The government has tried all sorts of tactics. We have just had a motion relating to cuts to community health, yet this government seems to be able to spend hard-earned taxpayers' money on its marine park advertising. It reminds me of one of those sayings: 'The people must be wrong so we must convince them through propaganda.'

I turn now to what our future inquiry will be. The new sanctuary zones, I believe, deserve examination. There are still a number of communities but they are fewer in number because I think politically it makes it easier for the government to try to sell it if there are not as many people who are outraged as there were two years ago. However, as recently as January this year, an article in The Advertiser reported on Kangaroo Island net fisherman, Michael Fooks. His conclusion (and it is not necessarily just his opinion) is that visitors and locals on Kangaroo Island will not have access to fresh seafood—which is somewhat incomprehensible based on the current sanctuary zones—and that if fish is to be consumed on the island it is going to have to be imported from elsewhere. How is that consistent with reducing our carbon footprint?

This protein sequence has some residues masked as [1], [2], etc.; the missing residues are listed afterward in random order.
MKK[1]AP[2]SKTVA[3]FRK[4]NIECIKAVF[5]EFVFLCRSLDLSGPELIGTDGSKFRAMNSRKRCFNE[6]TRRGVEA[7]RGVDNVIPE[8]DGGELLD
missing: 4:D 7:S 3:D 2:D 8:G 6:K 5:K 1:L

I look forward to further inquiries by the select committee. I think it has been a very worthwhile exercise. A lot of people did say to us when they appeared before the committee that this was the first time they had actually felt like people were listening to them, because they had been through the LAG process and they felt like it was a foregone conclusion, that the die was cast and they were going to be forced to put up with what the environment department had clearly determined for their fate. So, with those words I indicate support for the motion.

Debate adjourned on motion of Hon. T.J. Stephens.